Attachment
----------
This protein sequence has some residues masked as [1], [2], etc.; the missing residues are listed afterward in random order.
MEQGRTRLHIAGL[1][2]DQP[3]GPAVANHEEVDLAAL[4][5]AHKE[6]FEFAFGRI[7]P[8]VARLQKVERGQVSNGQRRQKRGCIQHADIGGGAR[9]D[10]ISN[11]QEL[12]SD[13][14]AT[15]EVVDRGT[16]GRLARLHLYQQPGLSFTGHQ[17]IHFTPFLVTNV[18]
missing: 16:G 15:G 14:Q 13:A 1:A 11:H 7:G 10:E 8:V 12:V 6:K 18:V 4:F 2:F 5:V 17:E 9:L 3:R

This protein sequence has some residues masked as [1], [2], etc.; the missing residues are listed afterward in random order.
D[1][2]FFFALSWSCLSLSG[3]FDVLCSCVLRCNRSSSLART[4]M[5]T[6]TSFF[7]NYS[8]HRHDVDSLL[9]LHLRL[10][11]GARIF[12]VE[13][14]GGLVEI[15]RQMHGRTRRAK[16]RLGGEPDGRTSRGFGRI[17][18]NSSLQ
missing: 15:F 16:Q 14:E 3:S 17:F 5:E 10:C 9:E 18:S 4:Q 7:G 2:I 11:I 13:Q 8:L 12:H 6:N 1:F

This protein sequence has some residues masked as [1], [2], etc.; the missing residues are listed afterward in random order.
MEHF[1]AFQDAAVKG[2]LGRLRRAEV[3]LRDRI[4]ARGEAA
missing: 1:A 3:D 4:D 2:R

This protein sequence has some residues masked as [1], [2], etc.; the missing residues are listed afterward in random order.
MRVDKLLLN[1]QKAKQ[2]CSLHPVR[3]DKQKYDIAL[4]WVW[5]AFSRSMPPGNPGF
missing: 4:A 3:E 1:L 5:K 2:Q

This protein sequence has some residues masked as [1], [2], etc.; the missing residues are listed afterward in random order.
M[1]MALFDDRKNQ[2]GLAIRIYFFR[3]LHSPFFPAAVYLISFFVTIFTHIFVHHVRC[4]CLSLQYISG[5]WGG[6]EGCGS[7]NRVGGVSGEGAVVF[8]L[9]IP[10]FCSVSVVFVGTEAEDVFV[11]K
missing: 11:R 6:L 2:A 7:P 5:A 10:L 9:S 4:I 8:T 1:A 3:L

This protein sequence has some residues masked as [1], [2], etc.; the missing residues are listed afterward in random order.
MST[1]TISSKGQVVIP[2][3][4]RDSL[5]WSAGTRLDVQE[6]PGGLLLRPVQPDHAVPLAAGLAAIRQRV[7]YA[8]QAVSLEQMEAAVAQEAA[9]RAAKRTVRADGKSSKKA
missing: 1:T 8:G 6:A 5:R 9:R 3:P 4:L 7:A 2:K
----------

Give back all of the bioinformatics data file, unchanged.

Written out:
This protein sequence has some residues masked as [1], [2], etc.; the missing residues are listed afterward in random order.
MEQGRTRLHIAGL[1][2]DQP[3]GPAVANHEEVDLAAL[4][5]AHKE[6]FEFAFGRI[7]P[8]VARLQKVERGQVSNGQRRQKRGCIQHADIGGGAR[9]D[10]ISN[11]QEL[12]SD[13][14]AT[15]EVVDRGT[16]GRLARLHLYQQPGLSFTGHQ[17]IHFTPFLVTNV[18]
missing: 16:G 15:G 14:Q 13:A 1:A 11:H 7:G 10:E 8:V 12:V 6:K 18:V 4:F 2:F 5:V 17:E 9:L 3:R

This protein sequence has some residues masked as [1], [2], etc.; the missing residues are listed afterward in random order.
D[1][2]FFFALSWSCLSLSG[3]FDVLCSCVLRCNRSSSLART[4]M[5]T[6]TSFF[7]NYS[8]HRHDVDSLL[9]LHLRL[10][11]GARIF[12]VE[13][14]GGLVEI[15]RQMHGRTRRAK[16]RLGGEPDGRTSRGFGRI[17][18]NSSLQ
missing: 15:F 16:Q 14:E 3:S 17:F 5:E 10:C 9:E 18:S 4:Q 7:G 2:I 11:I 13:Q 8:L 12:H 6:N 1:F

This protein sequence has some residues masked as [1], [2], etc.; the missing residues are listed afterward in random order.
MEHF[1]AFQDAAVKG[2]LGRLRRAEV[3]LRDRI[4]ARGEAA
missing: 1:A 3:D 4:D 2:R

This protein sequence has some residues masked as [1], [2], etc.; the missing residues are listed afterward in random order.
MRVDKLLLN[1]QKAKQ[2]CSLHPVR[3]DKQKYDIAL[4]WVW[5]AFSRSMPPGNPGF
missing: 4:A 3:E 1:L 5:K 2:Q

This protein sequence has some residues masked as [1], [2], etc.; the missing residues are listed afterward in random order.
M[1]MALFDDRKNQ[2]GLAIRIYFFR[3]LHSPFFPAAVYLISFFVTIFTHIFVHHVRC[4]CLSLQYISG[5]WGG[6]EGCGS[7]NRVGGVSGEGAVVF[8]L[9]IP[10]FCSVSVVFVGTEAEDVFV[11]K
missing: 11:R 6:L 2:A 7:P 5:A 10:L 9:S 4:I 8:T 1:A 3:L

This protein sequence has some residues masked as [1], [2], etc.; the missing residues are listed afterward in random order.
MST[1]TISSKGQVVIP[2][3][4]RDSL[5]WSAGTRLDVQE[6]PGGLLLRPVQPDHAVPLAAGLAAIRQRV[7]YA[8]QAVSLEQMEAAVAQEAA[9]RAAKRTVRADGKSSKKA
missing: 1:T 8:G 6:A 5:R 9:R 3:P 4:L 7:A 2:K